Cellular Processing of the Large Glycoprotein of Lacrosse Virus (Family Bunyaviridae); Implications for Virion Assembly and Host Defense

  • David H. Madoff
  • John Lenard
Conference paper
Part of the Advances in Experimental Medicine and Biology book series (AEMB, volume 162)

Abstract

LaCrosse virus (LAC) is a major causative agent of mosquito-borne human encephalitis in the USA (1). LAC is an enveloped RNA virus containing two glycoproteins, Gl and G2 (2). Based on electron micrographs of LAC-infected cells, it is thought that LAC derives its lipid envelope by budding from host smooth membranes rather than from the plasma membrane (3). We have demonstrated that the LAC Gl protein accumulates in a juxtanuclear region (probably Golgi) and not at the plasma membrane of the infected cell. Further evidence suggests that Gl is inefficiently modified in Golgi (4).

Keywords

Saccharide EDTA Methionine Oligosaccharide Encephalitis 

Preview

Unable to display preview. Download preview PDF.

Unable to display preview. Download preview PDF.

References

  1. 1.
    Bishop, D.H.L. and Shope, R.E. (1979). Bunyaviridae. In: Comprehensive Virology, Vol. 14. H. Fraenkel-Conrat and R.R. Wagner, Eds. Plenum Press, New York, Chapter 1, pp. 1–156.Google Scholar
  2. 2.
    Obijeski, J.F., Bishop, D.H.L., Murphy, F.A. and Palmer, E.L. (1976). Structural proteins of LaCrosse virus. J. Virol. 19(3):985–997.PubMedGoogle Scholar
  3. 3.
    Murphy, F.A., Whitfield, S.G., Coleman, P.H., Calisher, C.H., Rabin, E.R., Jenson, A.B., Melnick, J.L., Edwards, M.R. and Whitney, E. (1968). California group arboviruses: Electron microscope studies, Exp. Mol. Path. 9:44–56.CrossRefGoogle Scholar
  4. 4.
    Madoff, D.H. and Lenard, J. (1982). A membrane glycoprotein that that accumulates intracellularly: Cellular processing of the large glycoprotein of La Crosse virus. Cell. 28, 821–829.PubMedCrossRefGoogle Scholar
  5. 5.
    Saraste, J., von Bonsdorff, C.-H., Hashimoto, K., Kääriäinen, L. and Keränen, S. (1980). Semliki forest virus mutants with temperature-sensitive transport defect of envelope proteins. Virology. 100:229–245.PubMedCrossRefGoogle Scholar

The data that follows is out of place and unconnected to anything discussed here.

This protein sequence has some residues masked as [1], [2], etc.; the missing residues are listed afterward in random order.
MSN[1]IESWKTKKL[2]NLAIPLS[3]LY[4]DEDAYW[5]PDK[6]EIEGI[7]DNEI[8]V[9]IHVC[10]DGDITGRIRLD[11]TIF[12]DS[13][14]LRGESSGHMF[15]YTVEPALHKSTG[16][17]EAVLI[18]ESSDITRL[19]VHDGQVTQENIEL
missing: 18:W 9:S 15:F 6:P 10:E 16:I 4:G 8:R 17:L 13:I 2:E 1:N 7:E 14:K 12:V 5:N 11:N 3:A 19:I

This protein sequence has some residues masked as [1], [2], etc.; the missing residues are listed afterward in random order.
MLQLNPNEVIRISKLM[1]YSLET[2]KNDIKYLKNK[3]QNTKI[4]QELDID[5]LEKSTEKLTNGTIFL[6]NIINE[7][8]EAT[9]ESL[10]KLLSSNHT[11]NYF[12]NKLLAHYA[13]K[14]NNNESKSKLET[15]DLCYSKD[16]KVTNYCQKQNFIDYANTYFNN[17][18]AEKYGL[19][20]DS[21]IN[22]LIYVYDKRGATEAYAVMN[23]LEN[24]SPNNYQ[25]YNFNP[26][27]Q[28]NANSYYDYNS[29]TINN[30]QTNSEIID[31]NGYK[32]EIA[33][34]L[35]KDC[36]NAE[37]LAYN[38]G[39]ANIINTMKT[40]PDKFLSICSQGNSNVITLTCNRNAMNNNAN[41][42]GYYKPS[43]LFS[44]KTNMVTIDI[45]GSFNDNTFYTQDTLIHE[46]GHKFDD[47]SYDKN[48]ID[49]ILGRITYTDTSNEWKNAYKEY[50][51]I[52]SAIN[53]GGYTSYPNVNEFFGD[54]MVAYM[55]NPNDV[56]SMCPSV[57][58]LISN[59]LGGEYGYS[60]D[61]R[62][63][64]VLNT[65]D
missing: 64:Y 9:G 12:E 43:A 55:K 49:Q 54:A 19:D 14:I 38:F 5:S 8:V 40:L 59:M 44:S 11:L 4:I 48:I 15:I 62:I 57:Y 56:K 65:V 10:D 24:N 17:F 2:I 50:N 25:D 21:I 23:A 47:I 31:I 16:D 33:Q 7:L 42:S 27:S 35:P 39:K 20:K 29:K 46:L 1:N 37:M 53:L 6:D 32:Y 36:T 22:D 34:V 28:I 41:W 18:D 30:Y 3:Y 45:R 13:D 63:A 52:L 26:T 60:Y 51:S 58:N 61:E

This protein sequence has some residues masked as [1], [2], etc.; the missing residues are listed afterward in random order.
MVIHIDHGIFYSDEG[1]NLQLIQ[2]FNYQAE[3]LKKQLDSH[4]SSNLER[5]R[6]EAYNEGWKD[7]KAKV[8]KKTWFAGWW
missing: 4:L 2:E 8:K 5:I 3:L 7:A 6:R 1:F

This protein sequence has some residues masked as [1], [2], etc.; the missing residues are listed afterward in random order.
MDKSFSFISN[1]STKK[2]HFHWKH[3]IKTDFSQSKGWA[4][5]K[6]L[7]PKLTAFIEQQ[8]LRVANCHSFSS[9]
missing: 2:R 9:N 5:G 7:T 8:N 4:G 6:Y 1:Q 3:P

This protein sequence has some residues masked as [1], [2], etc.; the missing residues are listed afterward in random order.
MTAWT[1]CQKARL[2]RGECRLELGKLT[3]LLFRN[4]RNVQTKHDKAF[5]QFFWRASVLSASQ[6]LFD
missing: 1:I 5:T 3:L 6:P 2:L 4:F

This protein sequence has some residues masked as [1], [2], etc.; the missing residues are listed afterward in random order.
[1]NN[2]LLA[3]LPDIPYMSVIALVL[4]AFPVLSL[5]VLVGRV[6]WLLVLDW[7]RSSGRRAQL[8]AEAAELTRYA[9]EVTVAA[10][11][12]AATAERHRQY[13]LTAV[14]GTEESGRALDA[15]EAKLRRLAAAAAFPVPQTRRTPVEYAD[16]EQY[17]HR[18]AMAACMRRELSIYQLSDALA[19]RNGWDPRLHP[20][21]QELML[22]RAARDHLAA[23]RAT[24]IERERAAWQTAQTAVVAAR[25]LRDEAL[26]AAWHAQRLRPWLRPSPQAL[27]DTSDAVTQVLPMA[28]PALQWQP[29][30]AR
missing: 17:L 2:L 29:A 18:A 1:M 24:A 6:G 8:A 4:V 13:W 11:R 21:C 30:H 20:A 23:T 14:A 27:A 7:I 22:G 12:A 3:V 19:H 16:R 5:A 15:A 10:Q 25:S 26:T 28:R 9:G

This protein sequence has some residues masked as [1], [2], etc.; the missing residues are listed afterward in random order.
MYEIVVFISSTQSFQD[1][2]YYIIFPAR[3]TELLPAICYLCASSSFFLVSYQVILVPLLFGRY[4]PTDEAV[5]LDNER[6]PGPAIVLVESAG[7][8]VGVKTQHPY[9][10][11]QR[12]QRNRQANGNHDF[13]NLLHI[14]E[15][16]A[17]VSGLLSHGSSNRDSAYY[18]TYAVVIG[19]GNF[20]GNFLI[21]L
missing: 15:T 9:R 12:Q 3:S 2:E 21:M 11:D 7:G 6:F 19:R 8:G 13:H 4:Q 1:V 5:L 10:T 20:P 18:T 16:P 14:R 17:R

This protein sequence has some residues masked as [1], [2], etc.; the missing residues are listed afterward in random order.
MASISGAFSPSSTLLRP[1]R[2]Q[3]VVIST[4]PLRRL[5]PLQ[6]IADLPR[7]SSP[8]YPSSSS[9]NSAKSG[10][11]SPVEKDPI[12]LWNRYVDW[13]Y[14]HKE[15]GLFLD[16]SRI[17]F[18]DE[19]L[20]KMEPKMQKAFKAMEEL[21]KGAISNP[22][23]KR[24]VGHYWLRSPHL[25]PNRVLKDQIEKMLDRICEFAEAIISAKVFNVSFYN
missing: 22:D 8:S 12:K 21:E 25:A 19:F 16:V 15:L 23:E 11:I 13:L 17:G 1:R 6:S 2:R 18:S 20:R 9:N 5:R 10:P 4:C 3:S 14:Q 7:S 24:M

6. 6.
    Vitranen, I., Ekblom, P. and Laurila, P. (1980). Subcellular compartmentalization of saccharide moieties in cultured normal and malignant cells. J. Cell Biol. 85:249–434.Google Scholar
  7. 7.
    Robbins, P.W., Hubbard, S.C., Turco, S.J. and Wirth, D.F. (1977). Proposal for a common oligosaccharide intermediate in the synthesis of membrane glycoproteins. Cell 12:893–900.PubMedCrossRefGoogle Scholar
  8. 8.
    Rothman, J.E. and Fries, E. (1981). Transport of newly synthesized vesicular stomatitis viral glycoprotein to purified Golgi membranes. J. Cell Biol. 89:162–168.PubMedCrossRefGoogle Scholar
  9. 9.
    Schmidt, M.F.G. and Schlessinger, M.J. (1980). Relation of fatty acid attachment to the translation and maturation of vesicular stomatitis and Sindbis virus membrane glycoproteins. J. Biol. Chem. 255(8):3334–3339.PubMedGoogle Scholar
  10. 10.
    Zilberstein, A., Snider, M.D., Porter, M. and Lodish, H.F. (1980). Mutants of vesicular stomatitis virus blocked at different stages in maturation of the viral glco-protein. Cell 21:417–427.PubMedCrossRefGoogle Scholar

Copyright information

© Plenum Press, New York 1983

Authors and Affiliations

  • David H. Madoff
    • 1
  • John Lenard
    • 1
  1. 1.Dept. of Physiology and BiophysicsUMDNJ-Rutgers Medical SchoolPiscatawayUSA

Personalised recommendations